One of the key ambitions of the creation of London Collections: Men was the cultivation new, up and coming brands. The kind of hidden in the bushes of the named brands designers that you wouldn't really have heard about before. This is the reason why the NEWGEN MEN was created, a platform which was the synthesis of the British Fashion Council and Topman. A combining of the traditional, and the freshly picked, NEWGEN MEN houses ten brands, the philosophy of it being to provide these blossoming créatifs with support and sponsorship. It's a pretty awesome and much needed concept, especially considering how cut throat the fashion industry can be.
During my first time at LCM, I had the chance to have a look of two of the brands that were featured. Being a showroom, it was much more intimate than the runways, and you can get a better feel (literally) of the clothing. I was able to see two brands, each bringing a juxtaposing ideal of what next year's colder months hold for men, the fashion world for men is not simply resigned to hoards upon hoards of tweed and wools.
Immediately, what struck me harder than Tom Daley's abs was the wooden, geometric installation that encompasses the center of both the room, and also the presentation of Vidur's collection. With the dimly lit haze of a nearby lamp illuminating the room, much like the structure itself, the pieces are hallmarked by sleek, clean lines and practicality as the foundation of the collections' architecture.
Vidur was founded by Raj Mistry and Richard Brand, the brand itself having a clean focus on practicality imbued with classicism. Deconstructing the framework of traditional attires, sports luxe shirts, elongated tees and paneled athletic jackets are built around a tonal palette of electric blue and demure monochrome. The defined lines swoop geometrically with a sophisticated slant to them. Tees with tails and neoprene jumpers with blue peeking from its oversized neckline add a playfulness to the rather minimal aesthetic.
In a sharp contrast to the simplistic, athletic tailoring of Vidur, Kit Neale offer a comparatively more skittish collection. Taking inspiration from the circus (Britney Spears or Take That would be so proud) the folly of the big top is translated to the everyday through a tightrope of graphic letter prints, inspired by circus posters and works of graphic designers Barney Bubbles and Job Wouters. The bold designs are complimented by a colour range of rusted oranges and burnt reds, forming an almost etched out graffiti look to the prints, which are hand embroidered and inspired by the work of Fred G. Johnson. The red zippers and edgy embellishments add a Vivienne Westwood twist to the pieces, which is never a bad thing.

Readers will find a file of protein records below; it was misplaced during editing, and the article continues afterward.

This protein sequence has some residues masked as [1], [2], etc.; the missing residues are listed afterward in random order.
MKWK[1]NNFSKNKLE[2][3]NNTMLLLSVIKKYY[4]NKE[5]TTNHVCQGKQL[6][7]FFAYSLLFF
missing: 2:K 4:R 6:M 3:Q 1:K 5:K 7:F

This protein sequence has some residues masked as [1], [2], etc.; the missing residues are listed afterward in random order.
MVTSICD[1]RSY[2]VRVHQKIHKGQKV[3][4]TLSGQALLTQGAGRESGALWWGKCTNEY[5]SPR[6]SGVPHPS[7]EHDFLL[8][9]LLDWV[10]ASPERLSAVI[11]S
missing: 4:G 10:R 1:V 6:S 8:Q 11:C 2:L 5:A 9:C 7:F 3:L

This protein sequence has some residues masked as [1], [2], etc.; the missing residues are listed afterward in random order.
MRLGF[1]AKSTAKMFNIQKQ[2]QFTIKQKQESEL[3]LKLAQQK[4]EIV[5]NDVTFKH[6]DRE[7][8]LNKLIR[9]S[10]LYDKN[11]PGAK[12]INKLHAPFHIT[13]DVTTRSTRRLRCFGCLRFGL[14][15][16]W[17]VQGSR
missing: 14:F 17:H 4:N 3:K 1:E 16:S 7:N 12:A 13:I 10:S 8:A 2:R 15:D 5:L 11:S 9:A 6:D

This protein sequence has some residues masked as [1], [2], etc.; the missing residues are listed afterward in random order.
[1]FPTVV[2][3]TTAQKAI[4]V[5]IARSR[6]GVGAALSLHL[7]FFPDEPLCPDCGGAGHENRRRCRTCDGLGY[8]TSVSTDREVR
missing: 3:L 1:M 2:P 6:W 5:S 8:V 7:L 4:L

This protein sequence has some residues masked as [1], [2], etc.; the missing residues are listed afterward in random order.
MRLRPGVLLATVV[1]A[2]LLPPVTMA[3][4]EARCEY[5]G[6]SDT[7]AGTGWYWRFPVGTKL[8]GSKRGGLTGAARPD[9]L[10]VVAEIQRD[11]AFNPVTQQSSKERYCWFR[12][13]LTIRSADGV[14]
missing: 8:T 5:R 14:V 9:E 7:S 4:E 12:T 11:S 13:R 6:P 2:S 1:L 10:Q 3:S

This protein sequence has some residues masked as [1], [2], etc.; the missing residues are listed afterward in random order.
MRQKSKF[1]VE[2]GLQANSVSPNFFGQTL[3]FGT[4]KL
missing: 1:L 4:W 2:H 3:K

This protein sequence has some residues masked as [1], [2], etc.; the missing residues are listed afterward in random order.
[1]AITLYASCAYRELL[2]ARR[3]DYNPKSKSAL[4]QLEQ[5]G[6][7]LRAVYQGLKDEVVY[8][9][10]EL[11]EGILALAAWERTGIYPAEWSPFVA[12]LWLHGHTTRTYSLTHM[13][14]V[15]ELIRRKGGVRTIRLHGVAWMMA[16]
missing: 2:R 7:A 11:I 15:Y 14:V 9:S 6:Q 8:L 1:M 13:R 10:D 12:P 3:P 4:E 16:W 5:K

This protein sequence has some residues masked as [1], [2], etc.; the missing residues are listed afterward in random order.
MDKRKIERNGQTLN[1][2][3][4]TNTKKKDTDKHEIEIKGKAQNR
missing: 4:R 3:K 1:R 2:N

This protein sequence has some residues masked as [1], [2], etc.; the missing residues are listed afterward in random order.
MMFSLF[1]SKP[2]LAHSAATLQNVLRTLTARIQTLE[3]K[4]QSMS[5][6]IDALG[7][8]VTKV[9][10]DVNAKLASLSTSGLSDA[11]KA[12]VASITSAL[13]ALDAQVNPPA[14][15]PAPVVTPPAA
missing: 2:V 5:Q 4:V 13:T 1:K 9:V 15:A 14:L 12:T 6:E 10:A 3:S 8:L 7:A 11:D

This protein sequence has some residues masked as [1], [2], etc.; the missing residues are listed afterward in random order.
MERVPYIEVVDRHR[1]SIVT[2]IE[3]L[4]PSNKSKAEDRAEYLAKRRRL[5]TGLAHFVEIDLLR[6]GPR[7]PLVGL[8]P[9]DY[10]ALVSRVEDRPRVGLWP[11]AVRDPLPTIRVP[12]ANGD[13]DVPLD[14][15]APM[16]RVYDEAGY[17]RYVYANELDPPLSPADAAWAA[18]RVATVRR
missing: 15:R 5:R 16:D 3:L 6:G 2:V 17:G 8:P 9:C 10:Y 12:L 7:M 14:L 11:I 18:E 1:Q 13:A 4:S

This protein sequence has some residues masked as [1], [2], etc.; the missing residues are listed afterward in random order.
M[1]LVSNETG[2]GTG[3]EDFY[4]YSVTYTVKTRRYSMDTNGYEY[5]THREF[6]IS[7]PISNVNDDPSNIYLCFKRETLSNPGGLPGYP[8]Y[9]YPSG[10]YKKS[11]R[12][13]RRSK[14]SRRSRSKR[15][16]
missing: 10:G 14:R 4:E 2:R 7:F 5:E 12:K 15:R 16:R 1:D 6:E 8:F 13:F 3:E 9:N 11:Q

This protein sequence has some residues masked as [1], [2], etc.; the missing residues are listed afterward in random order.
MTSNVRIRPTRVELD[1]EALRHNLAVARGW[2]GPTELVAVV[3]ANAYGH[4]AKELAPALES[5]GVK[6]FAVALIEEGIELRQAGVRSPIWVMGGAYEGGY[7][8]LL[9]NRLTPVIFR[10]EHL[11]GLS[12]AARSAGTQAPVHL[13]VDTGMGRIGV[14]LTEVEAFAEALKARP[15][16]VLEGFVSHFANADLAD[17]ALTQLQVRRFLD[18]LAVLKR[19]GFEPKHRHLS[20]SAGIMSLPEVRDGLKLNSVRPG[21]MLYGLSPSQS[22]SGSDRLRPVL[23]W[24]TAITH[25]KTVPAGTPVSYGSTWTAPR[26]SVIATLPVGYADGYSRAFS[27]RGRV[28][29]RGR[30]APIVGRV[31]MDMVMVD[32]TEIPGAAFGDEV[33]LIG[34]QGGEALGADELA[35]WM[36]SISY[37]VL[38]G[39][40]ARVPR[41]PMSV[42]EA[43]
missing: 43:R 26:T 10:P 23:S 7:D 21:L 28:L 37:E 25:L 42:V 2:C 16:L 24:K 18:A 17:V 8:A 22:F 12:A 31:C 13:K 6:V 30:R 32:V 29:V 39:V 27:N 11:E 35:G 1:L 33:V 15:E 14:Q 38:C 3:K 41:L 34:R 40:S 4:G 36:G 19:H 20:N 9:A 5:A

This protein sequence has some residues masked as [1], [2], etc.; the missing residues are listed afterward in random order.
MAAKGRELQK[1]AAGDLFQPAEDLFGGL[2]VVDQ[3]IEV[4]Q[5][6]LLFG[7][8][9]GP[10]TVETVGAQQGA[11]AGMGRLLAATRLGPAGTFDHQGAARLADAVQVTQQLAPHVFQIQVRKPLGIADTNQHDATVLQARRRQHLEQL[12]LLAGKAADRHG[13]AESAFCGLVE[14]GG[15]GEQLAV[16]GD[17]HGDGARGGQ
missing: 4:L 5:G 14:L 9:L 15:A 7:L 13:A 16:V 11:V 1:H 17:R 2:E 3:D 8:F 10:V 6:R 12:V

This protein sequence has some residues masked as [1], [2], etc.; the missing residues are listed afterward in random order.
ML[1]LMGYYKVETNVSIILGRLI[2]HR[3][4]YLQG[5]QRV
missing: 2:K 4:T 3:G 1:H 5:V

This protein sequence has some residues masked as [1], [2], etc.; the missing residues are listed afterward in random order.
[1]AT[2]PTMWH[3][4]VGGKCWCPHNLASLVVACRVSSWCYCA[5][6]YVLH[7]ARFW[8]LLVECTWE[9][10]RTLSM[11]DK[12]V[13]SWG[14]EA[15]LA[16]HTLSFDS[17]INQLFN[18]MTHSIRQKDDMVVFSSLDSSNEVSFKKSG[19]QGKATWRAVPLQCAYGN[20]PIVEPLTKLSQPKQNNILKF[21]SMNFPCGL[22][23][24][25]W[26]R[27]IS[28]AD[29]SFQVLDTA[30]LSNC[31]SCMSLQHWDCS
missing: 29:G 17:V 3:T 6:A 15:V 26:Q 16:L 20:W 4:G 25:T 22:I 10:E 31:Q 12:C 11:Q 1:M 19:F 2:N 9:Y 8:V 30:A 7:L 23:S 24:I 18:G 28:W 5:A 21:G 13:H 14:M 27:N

A teddy-bear fur coat is the opening act when you walk in, I couldn't help but match the brooches curated by Andrew Logan and go WOW when I saw it! This was all and all a very tongue in cheek look at British culture, exploring the underbelly of youth by departing from the typically illustrative style of print and opting instead for luridly eye-catching typography. Collated together in the salon-style room, it was a gymnasium of jolly statments. I especially loved the felt hats, the winsome POP brooches carried the 80s rebellion but swayed it back into the red and white tent.
Vidur and it Kit Neale presented two very different visions of Autumn Winter 2015/16 for London. Vidur took to crisp silhouettes and charged pops of colour, whereas Kit Neale embraced a playhouse of colours and wild prints.
Are you a Vidur, or a Neale kind of guy?
Whatever Primark copies next year will be the winner...